The auxiliary verb (be) is conjugated in the Past Simple: was, were The main verb is invariable in present participle form: -ing For negative sentences we insert not between the auxiliary verb and the main verb. For question sentences, we exchange the subject and the auxiliary verb. Look at these example sentences with the Past Continuous tense:
subject auxiliary verb main verb
+ I was watching TV.
+ You were working hard.
He, she, it was not helping Mary.
We were not joking.
? Were you being silly?
? Were they playing football?

How do we use the Past Continuous tense?

The Past Continuous tense expresses action at a particular moment in the past. The action started before that moment but has not finished at that moment. For example, yesterday I watched a film on TV. The film started at 7pm and finished at 9pm.
At 8pm yesterday, I was watching TV.
past present future
At 8pm, I was in the middle of watching TV.
When we use the Past Continuous tense, our listener usually knows or understands what time we are talking about. Look at these examples:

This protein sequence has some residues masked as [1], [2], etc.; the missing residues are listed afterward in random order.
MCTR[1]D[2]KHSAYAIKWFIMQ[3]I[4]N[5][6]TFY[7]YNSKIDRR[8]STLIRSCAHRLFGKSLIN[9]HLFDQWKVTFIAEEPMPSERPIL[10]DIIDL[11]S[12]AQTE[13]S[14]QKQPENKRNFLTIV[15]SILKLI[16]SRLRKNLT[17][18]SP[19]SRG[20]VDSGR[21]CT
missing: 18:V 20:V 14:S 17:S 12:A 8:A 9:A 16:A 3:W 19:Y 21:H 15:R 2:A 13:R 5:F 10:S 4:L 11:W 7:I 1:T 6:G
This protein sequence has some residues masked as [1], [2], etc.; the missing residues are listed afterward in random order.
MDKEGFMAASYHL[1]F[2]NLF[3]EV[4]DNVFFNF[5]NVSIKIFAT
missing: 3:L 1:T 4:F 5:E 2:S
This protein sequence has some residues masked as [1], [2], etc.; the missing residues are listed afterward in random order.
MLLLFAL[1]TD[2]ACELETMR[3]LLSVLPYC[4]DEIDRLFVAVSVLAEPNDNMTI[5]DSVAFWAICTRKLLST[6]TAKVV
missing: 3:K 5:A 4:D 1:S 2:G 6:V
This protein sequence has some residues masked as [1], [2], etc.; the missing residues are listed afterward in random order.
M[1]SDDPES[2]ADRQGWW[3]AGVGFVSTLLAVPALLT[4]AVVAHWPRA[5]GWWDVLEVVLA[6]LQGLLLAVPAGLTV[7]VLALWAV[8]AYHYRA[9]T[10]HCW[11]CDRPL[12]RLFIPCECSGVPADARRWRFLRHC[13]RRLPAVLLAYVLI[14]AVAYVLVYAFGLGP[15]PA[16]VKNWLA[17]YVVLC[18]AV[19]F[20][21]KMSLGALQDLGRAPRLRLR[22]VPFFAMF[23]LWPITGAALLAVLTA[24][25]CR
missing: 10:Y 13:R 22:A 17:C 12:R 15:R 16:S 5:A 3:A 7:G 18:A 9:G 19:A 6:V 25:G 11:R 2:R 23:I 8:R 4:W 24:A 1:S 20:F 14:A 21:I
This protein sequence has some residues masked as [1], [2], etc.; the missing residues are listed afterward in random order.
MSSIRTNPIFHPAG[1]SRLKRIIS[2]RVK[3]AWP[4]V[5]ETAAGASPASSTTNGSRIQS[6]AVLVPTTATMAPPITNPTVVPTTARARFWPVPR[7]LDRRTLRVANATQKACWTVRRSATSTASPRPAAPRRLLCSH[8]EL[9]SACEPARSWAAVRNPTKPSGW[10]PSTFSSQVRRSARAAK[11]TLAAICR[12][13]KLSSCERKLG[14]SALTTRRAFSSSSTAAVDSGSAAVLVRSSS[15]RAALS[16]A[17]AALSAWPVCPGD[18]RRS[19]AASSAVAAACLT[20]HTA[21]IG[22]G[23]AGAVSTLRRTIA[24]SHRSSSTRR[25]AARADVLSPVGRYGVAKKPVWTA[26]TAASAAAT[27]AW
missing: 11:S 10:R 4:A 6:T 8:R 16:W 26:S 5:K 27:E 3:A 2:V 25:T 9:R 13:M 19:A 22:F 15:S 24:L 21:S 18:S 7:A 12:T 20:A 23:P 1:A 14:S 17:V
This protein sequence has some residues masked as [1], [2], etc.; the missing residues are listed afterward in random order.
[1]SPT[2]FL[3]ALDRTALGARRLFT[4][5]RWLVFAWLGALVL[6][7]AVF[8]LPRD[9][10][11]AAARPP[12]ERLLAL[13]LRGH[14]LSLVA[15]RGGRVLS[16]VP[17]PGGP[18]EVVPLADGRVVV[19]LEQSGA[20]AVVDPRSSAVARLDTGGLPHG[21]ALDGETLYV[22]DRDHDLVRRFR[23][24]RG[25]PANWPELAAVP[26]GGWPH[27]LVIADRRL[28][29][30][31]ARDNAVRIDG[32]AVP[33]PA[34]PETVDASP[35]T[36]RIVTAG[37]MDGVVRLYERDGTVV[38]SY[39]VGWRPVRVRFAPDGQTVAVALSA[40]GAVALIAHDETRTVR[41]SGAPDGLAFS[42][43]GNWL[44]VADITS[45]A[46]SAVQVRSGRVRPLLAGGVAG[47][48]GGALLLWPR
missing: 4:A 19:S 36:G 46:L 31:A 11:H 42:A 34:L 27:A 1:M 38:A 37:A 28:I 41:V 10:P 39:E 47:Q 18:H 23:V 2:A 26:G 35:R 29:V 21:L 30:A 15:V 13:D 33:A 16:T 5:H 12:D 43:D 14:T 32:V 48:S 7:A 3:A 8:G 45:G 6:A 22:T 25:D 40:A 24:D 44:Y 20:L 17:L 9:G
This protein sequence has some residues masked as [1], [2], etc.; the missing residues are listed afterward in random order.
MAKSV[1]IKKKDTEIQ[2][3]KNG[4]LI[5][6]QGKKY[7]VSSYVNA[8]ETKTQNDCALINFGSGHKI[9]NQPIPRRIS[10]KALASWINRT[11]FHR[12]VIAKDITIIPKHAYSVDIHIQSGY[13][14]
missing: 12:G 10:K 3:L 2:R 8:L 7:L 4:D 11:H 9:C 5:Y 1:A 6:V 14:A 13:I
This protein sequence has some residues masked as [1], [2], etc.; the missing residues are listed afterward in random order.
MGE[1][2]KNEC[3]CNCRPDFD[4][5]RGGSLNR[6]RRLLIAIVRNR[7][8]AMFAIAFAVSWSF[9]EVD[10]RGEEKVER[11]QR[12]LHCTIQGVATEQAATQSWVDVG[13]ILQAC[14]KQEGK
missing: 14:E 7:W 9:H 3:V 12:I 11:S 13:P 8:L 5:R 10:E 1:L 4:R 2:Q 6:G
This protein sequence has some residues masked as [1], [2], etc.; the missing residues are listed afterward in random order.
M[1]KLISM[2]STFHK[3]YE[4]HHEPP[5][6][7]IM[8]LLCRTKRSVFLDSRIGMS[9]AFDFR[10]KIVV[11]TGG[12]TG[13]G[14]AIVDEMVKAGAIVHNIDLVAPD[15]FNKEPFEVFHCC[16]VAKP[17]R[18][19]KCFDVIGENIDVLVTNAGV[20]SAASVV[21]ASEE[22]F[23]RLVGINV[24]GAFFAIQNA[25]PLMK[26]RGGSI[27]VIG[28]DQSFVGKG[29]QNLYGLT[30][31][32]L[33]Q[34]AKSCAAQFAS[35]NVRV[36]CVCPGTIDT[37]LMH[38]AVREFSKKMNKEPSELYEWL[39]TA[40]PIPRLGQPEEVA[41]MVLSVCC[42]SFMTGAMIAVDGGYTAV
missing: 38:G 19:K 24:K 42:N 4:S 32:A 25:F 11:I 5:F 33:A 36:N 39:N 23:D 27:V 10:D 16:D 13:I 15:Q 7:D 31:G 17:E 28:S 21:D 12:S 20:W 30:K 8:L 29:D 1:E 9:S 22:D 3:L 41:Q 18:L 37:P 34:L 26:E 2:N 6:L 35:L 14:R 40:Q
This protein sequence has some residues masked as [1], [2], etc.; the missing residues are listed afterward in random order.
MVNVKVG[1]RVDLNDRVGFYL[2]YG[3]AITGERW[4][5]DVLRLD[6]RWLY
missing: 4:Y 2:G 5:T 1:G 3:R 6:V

• I was working at 10pm last night.
  • They were not playing football at 9am this morning.
  • What were you doing at 10pm last night?
  • What were you doing when he arrived?
  • She was cooking when I telephoned her.
  • We were having dinner when it started to rain.
  • Ram went home early because it was snowing.
Note that some verbs cannot be used in continuous/progressive tenses.
We often use the Past Continuous tense to “set the scene” in stories. We use it to describe the background situation at the moment when the action begins. Often, the story starts with the Past Continuous tense and then moves into the Past Simple tense. Here is an example: